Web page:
Welcome to CBE’s Library

Tip: to find an exact phrase or title, enclose it in quotation marks.

Maasai believers need a Maasai Christianity within which they “feel at home" to “enable women to view the Bible through African eyes and to distinguish and extract from it what is liberating.”

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Two competing visions—egalitarianism and complementarianism—are embedded within Christian pre-marriage counselling. This article examines how differing interpretations of Scripture shape marriage advice.

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The church of the first five centuries helped define women’s sense of self, integrating their understanding of sexuality and marriage with the redemptive work of Christ, thus encouraging them to contribute to the work of the church.

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In Breaking the Marriage Idol, Kutter Calloway describes how the modern church has become distracted by pagan norms for sexual expression and marriage, and why this contributes to our idealization of marriage and the marginalization of unmarried persons. Arguing that the church has bought in to the Hollywood notion that marriage is the antidote to sexual promiscuity, Callaway calls the church to provide new stories to refute this superficial formula. He offers vision for how the church can become a place where love for the other is the pinnacle, and both unmarried and married persons lead and follow side by side, representing the best expression of God's intent for his people.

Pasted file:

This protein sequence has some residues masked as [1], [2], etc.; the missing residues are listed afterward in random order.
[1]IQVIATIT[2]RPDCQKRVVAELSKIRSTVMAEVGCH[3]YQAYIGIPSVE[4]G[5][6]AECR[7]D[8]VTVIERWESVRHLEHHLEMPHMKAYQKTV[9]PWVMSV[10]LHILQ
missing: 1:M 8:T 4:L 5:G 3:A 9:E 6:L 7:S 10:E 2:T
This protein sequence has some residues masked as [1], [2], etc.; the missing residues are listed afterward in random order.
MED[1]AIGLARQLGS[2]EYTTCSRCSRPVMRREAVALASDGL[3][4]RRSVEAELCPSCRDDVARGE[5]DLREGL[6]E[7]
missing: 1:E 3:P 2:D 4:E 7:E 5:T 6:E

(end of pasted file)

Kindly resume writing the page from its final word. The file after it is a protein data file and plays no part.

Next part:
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In his book Gender Rolitis: Redeem Unhealthy Gender Roles, Kirk E. Farnsworth uses scripture to examine the dangers of gender-based hierarchy and explores the merits of gifts-based partnership. Included are resources for identifiying spiritual gifts, passions, abilities, traits, and life experiences which might be used to identify and pursue one's calling. 

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This article reports on a study of the ideologies and decision-making of Christian married couples. We specifically explored the beliefs these couples held regarding decision-making at the beginning of their marriages, those they currently hold, and what prompted any changes in those beliefs across time.

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The Song abandons, even resists, the cultural accommodation that the rest of the OT makes to the male prerogative of jealousy within romantic love.

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Regardless of its often-preached status through the centuries, I can count the number of sermons I have heard on this book on one hand. 

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The Song of Songs stands alone among the books of the Jewish and Christian canons as an unabashed exploration of sensual human love. 

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